Friday, December 31, 2010

It's almost 2011. I'm already hearing shotguns being fired -- an old German custom here. I can remember my grandfather doing it, but I never quite understood why we needed to shoot the New Year. I'm sure there's a reason, though.

In any event, Happy New Year! (Remember to eat ham hocks, collard greens, and black-eyed peas January 1 so you'll have good luck.)

Sunday, December 26, 2010


It snowed at my house. All night and into the morning...

Friday, December 24, 2010

Christmas In The Foyer

I suddenly remembered that I had a little already-decorated Christmas tree and actually managed to find it amid the renovation upheaval. So here it is in the foyer being all cheerful and Christmas-y. I like it. This is much better than no decorations at all. I was considering going to Ace Hardware and buying an official "Charlie Brown" tree for $9.99, and I'm glad I don't have to -- though it certainly would have matched the decor.

Anyway, I'm feeling the Christmas Spirit now and sending it to all of you.

Merry Christmas. Happy Holidays. Happy New Year.

(Now I'm off to assemble the potato salad...)

Thursday, December 16, 2010

It's Time To Remember The Almost Christmas Stranger

It's almost Christmas Eve Eve again, the time when my mom and I remember our family's long ago "almost Christmas stranger." (My baby sister was too young to remember that night.)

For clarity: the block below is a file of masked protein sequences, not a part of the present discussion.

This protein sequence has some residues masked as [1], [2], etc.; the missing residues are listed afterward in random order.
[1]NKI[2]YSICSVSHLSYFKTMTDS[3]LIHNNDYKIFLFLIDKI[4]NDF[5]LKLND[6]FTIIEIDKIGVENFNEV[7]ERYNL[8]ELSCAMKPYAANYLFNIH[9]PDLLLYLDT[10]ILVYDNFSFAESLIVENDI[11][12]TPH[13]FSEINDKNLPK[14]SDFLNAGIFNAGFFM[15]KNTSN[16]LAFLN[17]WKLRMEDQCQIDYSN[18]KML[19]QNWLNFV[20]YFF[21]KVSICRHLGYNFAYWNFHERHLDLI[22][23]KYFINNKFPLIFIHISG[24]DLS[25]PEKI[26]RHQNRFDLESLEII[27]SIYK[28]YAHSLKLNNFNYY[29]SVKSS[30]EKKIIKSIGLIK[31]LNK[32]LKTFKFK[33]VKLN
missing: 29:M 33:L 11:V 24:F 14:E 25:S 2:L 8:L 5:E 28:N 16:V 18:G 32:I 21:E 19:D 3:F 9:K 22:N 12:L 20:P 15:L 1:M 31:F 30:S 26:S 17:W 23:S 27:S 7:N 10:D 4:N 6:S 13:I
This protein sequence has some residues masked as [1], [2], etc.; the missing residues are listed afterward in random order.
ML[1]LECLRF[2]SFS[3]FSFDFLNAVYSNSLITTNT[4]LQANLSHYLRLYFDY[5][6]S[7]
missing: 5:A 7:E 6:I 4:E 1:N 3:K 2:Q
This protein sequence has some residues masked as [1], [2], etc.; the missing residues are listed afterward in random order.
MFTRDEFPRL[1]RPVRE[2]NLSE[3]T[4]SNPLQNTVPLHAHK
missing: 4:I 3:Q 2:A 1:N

Here's the link to the story if you haven't already read it. There is also the recipe for my late sister-in-law's wonderful Christmas cake.

Saturday, December 11, 2010

Feeling Better...

I'm leaning more toward feeling "good" now, so I thought I'd show you something uplifting in case you're not.


In the birdbath.

I love bluebirds -- as you may already know. I had to work to ignore how very cold and windy it was when this photo was taken, though. There was ice floating in the birdbath water, but they don't seem to be wired to care as far as I could tell, keeping their eyes on the prize instead and focusing on the end result. (Clean feathers?) I must say they looked very fluffy and spiffy afterward.

I am so behind on all things Christmasy because of the "under the weather" episode. And the house is still mid-renovation. (Invisible shower leak rotted the floor.) I have no place to put a Christmas tree because of all the furniture and fixture relocation necessary to make room for the carpenter, et al. to do their work. There's a toilet in the bedroom, rolled-up floor covering, an unpacked shower door and sink in the hall. There's also a sink on the front porch (among other things).